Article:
With a push sled you could, for example, push it for 15 meters and then release the handles, step to the side of the sled and take off in an all-out sprint for another 15 meters. After releasing the handles, you would experience a sudden burst of speed, as if someone were pushing you from behind. The result would be that you would run faster than you could otherwise. After several sets of this training, you would finish off with several short sprints without the sled, perhaps 15 meters. This is only one of many effective training protocols covered in the PICP program, but this approach will give you, excuse the pun, a good start.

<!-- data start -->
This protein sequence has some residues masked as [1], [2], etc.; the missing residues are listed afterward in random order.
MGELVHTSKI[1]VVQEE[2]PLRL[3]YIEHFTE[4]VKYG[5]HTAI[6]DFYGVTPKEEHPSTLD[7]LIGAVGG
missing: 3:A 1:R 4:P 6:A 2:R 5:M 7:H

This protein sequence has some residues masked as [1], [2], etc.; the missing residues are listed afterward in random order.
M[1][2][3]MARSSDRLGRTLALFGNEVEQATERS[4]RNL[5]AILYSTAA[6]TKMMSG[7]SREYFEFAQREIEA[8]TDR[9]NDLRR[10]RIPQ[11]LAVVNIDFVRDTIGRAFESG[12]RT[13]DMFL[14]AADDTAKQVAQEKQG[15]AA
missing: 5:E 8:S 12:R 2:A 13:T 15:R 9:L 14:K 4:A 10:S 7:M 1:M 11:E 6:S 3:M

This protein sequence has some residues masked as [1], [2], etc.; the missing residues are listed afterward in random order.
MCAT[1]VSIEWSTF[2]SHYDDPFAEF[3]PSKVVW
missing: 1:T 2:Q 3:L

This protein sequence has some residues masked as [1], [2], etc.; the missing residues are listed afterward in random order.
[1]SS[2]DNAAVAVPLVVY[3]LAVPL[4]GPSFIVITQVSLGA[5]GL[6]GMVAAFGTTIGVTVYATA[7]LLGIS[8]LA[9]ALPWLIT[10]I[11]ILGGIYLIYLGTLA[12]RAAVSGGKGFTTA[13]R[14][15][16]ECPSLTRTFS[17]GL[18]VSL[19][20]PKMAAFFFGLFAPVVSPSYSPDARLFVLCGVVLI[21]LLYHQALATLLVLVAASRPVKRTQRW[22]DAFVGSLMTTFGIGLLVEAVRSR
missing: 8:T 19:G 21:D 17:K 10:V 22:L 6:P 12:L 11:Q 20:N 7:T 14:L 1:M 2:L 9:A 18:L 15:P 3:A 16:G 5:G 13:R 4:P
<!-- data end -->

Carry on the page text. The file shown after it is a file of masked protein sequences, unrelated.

Sled training is one of my strongman training protocols for overall strength, body composition improvement and energy system training. But if it is used with the appropriate training protocols, sled work can also make an athlete faster.